NICOLA Sturgeon said Scots “must stay on our guard” against coronavirus as bars and restaurants prepare to let customers back indoors.

The First Minister said it was one of the steps out of lockdown that she remained “most nervous” about due to the higher risk of the virus spreading in enclosed environments.

It comes as the latest figures show signs that the steady decline in infection levels is beginning to plateau, and a new cluster of cases was linked to a care home in Glasgow.

Investigations had been launched after 18 new cases were reported in Scotland on Friday and 19 on Sunday - the highest single day figures in around three weeks.

Ms Sturgeon said 12 of the cases on Sunday had been detected in Glasgow, with seven of those traced by routine testing in a care home. None of those who tested positive had been showing symptoms.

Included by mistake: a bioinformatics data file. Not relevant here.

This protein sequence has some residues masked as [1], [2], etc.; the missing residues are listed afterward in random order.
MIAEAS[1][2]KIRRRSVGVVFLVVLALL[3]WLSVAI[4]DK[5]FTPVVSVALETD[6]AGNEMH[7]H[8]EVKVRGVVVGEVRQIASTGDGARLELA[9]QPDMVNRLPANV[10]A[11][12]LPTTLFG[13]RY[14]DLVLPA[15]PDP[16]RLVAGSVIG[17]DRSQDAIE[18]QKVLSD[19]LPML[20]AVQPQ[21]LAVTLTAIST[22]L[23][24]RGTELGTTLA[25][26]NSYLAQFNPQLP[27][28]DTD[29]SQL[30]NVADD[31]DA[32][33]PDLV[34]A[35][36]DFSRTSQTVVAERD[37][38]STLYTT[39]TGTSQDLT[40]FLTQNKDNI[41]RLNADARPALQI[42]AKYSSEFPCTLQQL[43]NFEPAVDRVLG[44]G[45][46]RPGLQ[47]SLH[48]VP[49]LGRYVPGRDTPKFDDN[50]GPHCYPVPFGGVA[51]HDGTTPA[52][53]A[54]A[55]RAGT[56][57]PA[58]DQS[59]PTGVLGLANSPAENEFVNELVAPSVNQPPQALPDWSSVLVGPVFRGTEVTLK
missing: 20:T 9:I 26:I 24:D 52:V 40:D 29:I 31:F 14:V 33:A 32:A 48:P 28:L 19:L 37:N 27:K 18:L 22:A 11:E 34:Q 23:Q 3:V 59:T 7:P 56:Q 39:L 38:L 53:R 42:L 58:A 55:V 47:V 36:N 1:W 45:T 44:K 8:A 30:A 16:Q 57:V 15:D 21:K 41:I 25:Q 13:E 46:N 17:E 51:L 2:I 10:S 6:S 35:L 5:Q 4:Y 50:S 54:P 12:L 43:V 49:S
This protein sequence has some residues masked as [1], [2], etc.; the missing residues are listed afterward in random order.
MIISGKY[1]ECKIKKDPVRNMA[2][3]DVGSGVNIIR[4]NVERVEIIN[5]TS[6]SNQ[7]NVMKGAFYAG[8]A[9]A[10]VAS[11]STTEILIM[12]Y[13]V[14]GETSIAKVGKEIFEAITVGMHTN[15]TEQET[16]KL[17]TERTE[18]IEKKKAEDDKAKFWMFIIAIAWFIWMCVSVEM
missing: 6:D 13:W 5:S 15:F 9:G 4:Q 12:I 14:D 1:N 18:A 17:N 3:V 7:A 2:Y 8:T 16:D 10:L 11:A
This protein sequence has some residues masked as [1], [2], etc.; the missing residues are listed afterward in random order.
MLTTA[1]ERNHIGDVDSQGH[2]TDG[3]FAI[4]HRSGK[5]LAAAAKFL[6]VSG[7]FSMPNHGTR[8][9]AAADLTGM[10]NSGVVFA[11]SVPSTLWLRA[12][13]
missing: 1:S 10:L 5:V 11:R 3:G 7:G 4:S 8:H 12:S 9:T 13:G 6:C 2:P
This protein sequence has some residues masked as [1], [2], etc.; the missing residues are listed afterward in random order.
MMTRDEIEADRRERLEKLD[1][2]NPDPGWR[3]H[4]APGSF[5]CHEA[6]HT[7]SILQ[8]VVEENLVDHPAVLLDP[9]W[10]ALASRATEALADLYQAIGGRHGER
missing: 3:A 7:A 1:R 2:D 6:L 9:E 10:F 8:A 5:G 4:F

It comes as figures for the last four weeks show that the fall in the number of new cases is levelling off.

READ MORE: Scotland's slower exit from lockdown has had 'marginal' effect on infection numbers, says epidemiologist

Since June 15, statistics on new positive cases of Covid-19 have been available from all testing routes: NHS labs mainly dealing with hospital cases, and community incidence identified through drive-thru centres, mobile testing units, and home testing kits.

The number of cases halved initially - from 155 in the week beginning June 15 to 80 the following week. But that has slowed in the past two weeks, with 60 new cases in the week beginning June 29 - when a cross-border outbreak resulted in 12 infections among Dumfries and Galloway residents - and 63 last week.